Ensuring Europe can innovate and grow its companies in the face of global competition will be one of the priorities of Sweden’s six-month reign of the EU
Innovation and strategic autonomy will be in the spotlight for the next six months, as Sweden spearheads the presidency of the EU.
The outlook for Europe’s leadership in global innovation is bleak, but prime minister Ulf Kristersson promised members of the European Parliament to rally EU member states to tackle the issue, in a speech outlining the vision for his country’s presidency.
“Today, we are spending significantly less on research and development than the US or China, and high energy prices may drive investments away from Europe,” said Kristersson. “If we want to maintain our leading knowledge-based economies with innovative industries, we need to step up our game. Therefore, we need a long-term new strategy on EU level to boost competitiveness and productivity.”
Global competitors are not standing still. As the climate crisis looms and economies struggle to subdue inflation, the US and China are upping their investments in key technologies of the future. Trends in clean tech are especially worrying for Europe, which has banked on being a frontrunner in the green transition. Last year, in a blow to the EU’s competitiveness, the US signed off a $700 billion Inflation Reduction Act, which offers support for a wide range of green technologies, including hydrogen and nuclear energy.
“The EU’s response to these developments need to be analysed and discussed as a matter of priority,” Kristersson told MEPs.
As part of the response, he hopes the Swedish presidency will help improve the conditions for businesses, not by campaigning for more subsidies but rather boosting productivity and spending on research and innovation.
There is also a need for clearer frameworks for the green and digital transitions, to empower businesses to innovate, he noted. “If European companies are to produce the energy, make the batteries, the electric cars and the fossil-free steel of the future, they all need good conditions to compete internationally,” Kristersson said.
Also speaking to MEPs in Strasbourg on Tuesday morning, European Commission vice president Maroš Šefčovič promised in the next six months the Commission will work on reducing the negative impact of the US Inflation Reduction Act on the EU’s clean tech sector, noting also that the bloc faces unfair competition from China’s massive subsidies in the sector.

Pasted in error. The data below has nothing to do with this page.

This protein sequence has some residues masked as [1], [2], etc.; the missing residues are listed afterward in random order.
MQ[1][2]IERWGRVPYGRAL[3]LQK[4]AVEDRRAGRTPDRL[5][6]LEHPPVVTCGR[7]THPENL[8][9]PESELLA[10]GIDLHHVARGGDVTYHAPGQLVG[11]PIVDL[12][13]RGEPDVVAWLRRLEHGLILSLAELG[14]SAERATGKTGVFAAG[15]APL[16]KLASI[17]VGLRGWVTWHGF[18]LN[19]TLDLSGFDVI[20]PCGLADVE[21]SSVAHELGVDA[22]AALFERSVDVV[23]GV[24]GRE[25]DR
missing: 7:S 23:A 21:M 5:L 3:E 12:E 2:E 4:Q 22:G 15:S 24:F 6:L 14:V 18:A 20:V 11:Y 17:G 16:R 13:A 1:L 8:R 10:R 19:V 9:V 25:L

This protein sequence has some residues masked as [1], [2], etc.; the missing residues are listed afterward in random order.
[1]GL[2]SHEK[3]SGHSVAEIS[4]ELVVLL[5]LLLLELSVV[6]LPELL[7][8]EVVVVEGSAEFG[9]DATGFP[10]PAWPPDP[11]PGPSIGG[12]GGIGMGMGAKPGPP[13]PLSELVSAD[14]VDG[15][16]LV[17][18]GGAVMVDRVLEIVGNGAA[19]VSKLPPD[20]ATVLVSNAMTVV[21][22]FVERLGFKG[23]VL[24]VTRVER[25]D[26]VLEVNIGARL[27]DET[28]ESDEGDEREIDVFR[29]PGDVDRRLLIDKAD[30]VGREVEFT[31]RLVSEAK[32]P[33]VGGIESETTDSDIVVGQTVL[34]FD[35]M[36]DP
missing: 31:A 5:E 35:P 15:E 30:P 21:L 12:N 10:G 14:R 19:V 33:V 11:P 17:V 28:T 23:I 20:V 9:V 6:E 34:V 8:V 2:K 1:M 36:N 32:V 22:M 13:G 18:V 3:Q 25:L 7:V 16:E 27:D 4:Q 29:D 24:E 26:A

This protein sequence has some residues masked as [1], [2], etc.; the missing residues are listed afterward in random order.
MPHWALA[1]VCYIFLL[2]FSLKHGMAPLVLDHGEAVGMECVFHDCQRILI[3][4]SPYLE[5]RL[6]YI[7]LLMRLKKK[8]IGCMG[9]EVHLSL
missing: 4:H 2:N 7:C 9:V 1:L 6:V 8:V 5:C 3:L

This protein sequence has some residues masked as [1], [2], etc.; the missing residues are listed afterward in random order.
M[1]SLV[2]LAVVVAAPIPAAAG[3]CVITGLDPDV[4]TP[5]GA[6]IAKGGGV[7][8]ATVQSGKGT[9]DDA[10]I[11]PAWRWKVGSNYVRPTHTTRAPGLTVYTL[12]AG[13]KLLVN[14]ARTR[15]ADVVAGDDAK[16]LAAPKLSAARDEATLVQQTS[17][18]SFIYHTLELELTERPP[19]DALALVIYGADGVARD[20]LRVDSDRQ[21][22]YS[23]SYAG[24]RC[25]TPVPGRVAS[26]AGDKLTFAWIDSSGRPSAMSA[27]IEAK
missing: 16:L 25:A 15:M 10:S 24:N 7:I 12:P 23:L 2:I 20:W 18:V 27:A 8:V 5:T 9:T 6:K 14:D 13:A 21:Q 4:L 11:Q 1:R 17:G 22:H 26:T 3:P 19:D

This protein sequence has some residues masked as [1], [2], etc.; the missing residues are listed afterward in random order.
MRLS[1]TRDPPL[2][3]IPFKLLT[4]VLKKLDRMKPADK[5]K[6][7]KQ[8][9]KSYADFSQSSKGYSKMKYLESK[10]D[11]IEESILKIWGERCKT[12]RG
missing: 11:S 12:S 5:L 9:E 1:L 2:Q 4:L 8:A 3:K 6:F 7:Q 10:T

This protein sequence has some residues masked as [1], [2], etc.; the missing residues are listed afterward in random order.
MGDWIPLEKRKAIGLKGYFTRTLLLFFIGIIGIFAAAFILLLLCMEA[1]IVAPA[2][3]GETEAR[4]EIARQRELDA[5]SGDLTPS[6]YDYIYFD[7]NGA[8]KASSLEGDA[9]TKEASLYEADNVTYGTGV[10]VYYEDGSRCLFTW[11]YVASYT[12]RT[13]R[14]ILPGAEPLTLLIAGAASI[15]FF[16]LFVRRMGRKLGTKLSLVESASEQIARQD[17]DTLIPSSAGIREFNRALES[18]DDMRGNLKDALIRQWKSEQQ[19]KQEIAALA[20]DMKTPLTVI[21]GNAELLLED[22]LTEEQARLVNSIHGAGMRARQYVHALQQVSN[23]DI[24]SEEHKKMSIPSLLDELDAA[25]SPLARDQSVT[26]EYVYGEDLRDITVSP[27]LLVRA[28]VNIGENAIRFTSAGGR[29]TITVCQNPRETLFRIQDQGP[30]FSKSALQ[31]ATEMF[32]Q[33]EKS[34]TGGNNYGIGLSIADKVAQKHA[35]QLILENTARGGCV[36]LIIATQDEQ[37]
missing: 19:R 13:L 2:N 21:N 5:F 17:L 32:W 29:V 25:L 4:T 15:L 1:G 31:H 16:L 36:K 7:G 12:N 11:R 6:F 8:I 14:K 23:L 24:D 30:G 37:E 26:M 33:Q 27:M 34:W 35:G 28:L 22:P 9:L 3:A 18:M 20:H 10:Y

“In response, under the Swedish presidency, we will introduce measures including on strategic raw materials. We also need to update our state aid framework to better facilitate public investment,” said Šefčovič.
The Parliament supports doing more as the EU navigates uncertain times. With the economy in peril and a cost of living crisis unfolding Malik Azmani, president of the Parliament's liberal group, Renew, said, “The best way to fight back it to focus on innovation, secure the green transition and build a modern European and open economy. That’s why we are pleased that innovation is central to your presidency.”
Manfred Weber, president of the Parliament’s centre-right group, stressed the response must be a European effort. While US firms invest six times more in AI than Europeans and the top 10 companies investing in quantum computing are based in the US and China, “We have to pick up this competition, but for us this also means we have to do it at European level,” Weber told the Swedish prime minister.
The Swedish presidency took over the reins on 1 January for six months, as part of the regular EU presidency rotation. On the agenda for research policy, the Swedes intend to focus on the transition to a more transparent and reliable open science publishing system, encourage open and safe sharing of data produced in the EU’s research facilities, and steer debates on how to best exploit synergies between different EU funds dedicated to research and innovation.